The Crossroads of Affect and Cognition: Counterfactuals
as Compensatory Cognition
Neal J. Roese
Simon Fraser University
The opposition of emotion and rational thought is perhaps one of the oldest dichotomies invoked to explain the vagaries of human behavior. Capricious acts become scrutable when observers can attribute divergent extremes of action to momentary victories by opposing psychological forces. Probably for this reason, the placement of passion and rational thought in a state of tension served many thinkers well in their quest to understand human nature. Hume (1740/1985) wrote that “reason is, and ought only to be, the slave of the passions, and can never pretend to any other office than to serve and obey them” (p. 462). On the other hand, observers from Plato to Freud believed it imperative for reason to command the passions in order to avoid wreck and ruin.
This depiction of tension served academic psychologists well through the early decades of the 20th century. 1 The view was appended from the 1960s onward by the notion that cognition is a necessary component for the subjective experience of emotion. Appearing in the 1980s was the more complex view that emotion may be a crucial linchpin in the generation of those cognitions that are essential for successful social functioning. Thus, the activation of cognitions relating to assessment, explanation, and planning may be directly instigated by negative affect; deficits in emotional functioning may impair social problem solving. The goal of this chapter is to consider these views not as contradictory theses but, as sequential developments toward a more complex yet satisfactory understanding of the interface between affect, cognition, and social functioning. Considered are two pathways through which affect can mobilize or demobilize cognition. Throughout the discussion, counterfactual thinking assumes a central position as a particularly clear example of compensatory cognition.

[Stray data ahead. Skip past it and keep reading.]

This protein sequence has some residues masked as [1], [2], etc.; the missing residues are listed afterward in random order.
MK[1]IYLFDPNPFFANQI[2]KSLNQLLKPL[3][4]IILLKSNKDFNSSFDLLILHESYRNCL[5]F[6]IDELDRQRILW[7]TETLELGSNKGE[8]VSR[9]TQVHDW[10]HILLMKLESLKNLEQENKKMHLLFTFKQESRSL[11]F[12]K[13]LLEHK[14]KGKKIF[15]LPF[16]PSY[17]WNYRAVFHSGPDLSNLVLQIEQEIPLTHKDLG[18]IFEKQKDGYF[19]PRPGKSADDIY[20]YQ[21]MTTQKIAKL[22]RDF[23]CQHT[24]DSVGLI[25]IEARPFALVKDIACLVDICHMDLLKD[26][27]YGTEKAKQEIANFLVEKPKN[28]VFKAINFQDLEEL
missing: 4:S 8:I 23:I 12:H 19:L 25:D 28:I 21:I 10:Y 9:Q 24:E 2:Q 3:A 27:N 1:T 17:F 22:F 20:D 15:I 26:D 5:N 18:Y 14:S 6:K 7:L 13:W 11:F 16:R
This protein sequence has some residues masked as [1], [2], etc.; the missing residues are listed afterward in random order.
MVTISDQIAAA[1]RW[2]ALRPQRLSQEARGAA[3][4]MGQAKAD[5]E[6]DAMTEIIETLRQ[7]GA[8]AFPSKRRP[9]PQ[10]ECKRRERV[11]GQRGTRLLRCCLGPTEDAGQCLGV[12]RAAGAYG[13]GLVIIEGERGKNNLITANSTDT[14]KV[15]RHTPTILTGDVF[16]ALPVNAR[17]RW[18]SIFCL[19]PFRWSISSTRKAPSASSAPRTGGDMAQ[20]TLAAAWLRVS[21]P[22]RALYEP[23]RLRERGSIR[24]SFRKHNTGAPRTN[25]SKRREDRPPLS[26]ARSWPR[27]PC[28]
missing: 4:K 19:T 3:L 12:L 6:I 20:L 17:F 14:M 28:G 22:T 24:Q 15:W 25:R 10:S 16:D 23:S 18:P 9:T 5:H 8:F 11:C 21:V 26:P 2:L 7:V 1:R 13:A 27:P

A tug of war between emotion and reason was an essential component of Freud's theorizing (e.g., 1920, 1923/1960). To him, emotion was the more basic, primary control mechanism, although a simple one. A crude homeostatic rule (termed the pleasure principle) governed behavior to the extent that pleasure was sought and pain was avoided. This control mechanism was capable of steering simple organisms to success under many circumstances, but situated within the complexity of human civilization, it could often be “inefficient and even highly dangerous” (Freud, 1920, p. 278). Reason, therefore, exerted a controlling force over emotion, such that it “demands and carries into effect the postponement of satisfaction…” (p. 278). For example, drives toward instant gustatory and sexual gratification may lead to theft or rape. Such low-level passions, with potentially dangerous consequences for the individual and society as a whole, are restrained by the opposing forces of reason. This view echoes through much of Western literature: Impulsivity, lack of self-control, and submission to passion have been depicted, in works such as Hamlet and Macbeth, for example, as roads to ruin. Without appropriate rational restraint, unbridled passion could lead to self-destruction (Ellis, 1994). By contrast, Rousseau's Social Contract, the Romantic movement in 19th century art and literature, and 1960s North American hippie culture exalted the primacy of affect as the pathway to enlightenment, creativity, and healthy living. Regardless of which pole was deemed superior, these various perspectives were erected on a foundation that separated affect and cognition as polar opposites.
Such a view continues to play a role in psychology, particularly in light of advances in neuroanatomy. Basic emotions have been linked in part to the limbic system—a structure functionally and anatomically distinct from the frontal neocortex, the seat of considering, deciding, and planning. To some, the distinction between emotion and reason is further reified by functional analyses of brain anatomy (see LeDoux, 1995).